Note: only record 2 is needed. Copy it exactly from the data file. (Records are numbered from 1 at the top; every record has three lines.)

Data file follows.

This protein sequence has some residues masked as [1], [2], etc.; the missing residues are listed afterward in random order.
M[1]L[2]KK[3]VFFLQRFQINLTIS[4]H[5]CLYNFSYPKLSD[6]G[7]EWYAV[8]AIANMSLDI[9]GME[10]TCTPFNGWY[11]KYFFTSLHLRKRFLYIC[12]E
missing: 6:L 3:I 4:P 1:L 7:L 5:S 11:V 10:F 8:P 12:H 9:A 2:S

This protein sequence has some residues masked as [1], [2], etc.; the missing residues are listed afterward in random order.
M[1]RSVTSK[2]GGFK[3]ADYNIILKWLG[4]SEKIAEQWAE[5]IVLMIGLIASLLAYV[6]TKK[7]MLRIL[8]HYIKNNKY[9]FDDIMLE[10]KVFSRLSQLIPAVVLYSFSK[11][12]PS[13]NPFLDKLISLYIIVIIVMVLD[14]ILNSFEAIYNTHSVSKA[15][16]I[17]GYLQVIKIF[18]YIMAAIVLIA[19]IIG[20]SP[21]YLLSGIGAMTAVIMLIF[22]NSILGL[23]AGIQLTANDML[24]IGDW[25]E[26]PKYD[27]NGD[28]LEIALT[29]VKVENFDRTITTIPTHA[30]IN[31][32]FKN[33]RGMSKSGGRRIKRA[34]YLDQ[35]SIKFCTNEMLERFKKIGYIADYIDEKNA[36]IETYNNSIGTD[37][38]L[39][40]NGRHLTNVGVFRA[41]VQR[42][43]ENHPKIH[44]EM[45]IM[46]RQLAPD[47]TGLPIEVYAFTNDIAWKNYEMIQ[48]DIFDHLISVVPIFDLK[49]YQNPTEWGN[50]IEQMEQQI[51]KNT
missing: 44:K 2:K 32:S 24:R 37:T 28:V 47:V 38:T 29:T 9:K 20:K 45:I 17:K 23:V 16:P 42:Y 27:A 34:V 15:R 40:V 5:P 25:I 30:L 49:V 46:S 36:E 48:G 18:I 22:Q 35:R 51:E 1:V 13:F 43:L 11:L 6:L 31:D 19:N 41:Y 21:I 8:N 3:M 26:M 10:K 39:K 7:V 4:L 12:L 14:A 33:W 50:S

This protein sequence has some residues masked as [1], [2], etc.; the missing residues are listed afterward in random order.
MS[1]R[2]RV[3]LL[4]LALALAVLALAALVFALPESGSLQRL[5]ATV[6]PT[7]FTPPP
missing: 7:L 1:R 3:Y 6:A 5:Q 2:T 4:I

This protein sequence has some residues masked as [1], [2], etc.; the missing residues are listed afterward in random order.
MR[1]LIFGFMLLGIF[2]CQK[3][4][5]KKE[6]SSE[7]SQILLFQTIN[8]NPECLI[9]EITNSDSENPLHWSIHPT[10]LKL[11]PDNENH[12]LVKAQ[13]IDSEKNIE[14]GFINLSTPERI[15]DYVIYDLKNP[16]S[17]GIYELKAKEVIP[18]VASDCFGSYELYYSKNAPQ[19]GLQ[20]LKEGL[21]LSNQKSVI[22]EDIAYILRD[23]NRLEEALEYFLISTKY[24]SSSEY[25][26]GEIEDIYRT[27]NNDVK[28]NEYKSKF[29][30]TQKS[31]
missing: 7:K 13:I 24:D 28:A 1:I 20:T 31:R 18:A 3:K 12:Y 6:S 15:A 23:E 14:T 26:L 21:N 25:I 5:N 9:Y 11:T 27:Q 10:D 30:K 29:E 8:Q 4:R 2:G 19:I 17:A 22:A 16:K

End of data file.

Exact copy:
This protein sequence has some residues masked as [1], [2], etc.; the missing residues are listed afterward in random order.
M[1]RSVTSK[2]GGFK[3]ADYNIILKWLG[4]SEKIAEQWAE[5]IVLMIGLIASLLAYV[6]TKK[7]MLRIL[8]HYIKNNKY[9]FDDIMLE[10]KVFSRLSQLIPAVVLYSFSK[11][12]PS[13]NPFLDKLISLYIIVIIVMVLD[14]ILNSFEAIYNTHSVSKA[15][16]I[17]GYLQVIKIF[18]YIMAAIVLIA[19]IIG[20]SP[21]YLLSGIGAMTAVIMLIF[22]NSILGL[23]AGIQLTANDML[24]IGDW[25]E[26]PKYD[27]NGD[28]LEIALT[29]VKVENFDRTITTIPTHA[30]IN[31][32]FKN[33]RGMSKSGGRRIKRA[34]YLDQ[35]SIKFCTNEMLERFKKIGYIADYIDEKNA[36]IETYNNSIGTD[37][38]L[39][40]NGRHLTNVGVFRA[41]VQR[42][43]ENHPKIH[44]EM[45]IM[46]RQLAPD[47]TGLPIEVYAFTNDIAWKNYEMIQ[48]DIFDHLISVVPIFDLK[49]YQNPTEWGN[50]IEQMEQQI[51]KNT
missing: 44:K 2:K 32:S 24:R 37:T 28:V 47:V 38:T 29:T 9:K 20:K 45:I 17:K 23:V 16:P 42:Y 27:A 34:V 15:R 40:V 5:P 25:I 30:L 49:V 46:S 36:E 48:G 18:I 22:Q 35:R 51:E 1:V 13:F 43:L 11:L 6:L 31:D 19:N 41:Y 21:I 8:N 3:M 26:M 10:K 39:K 7:V 4:L 12:L 14:A 33:W 50:S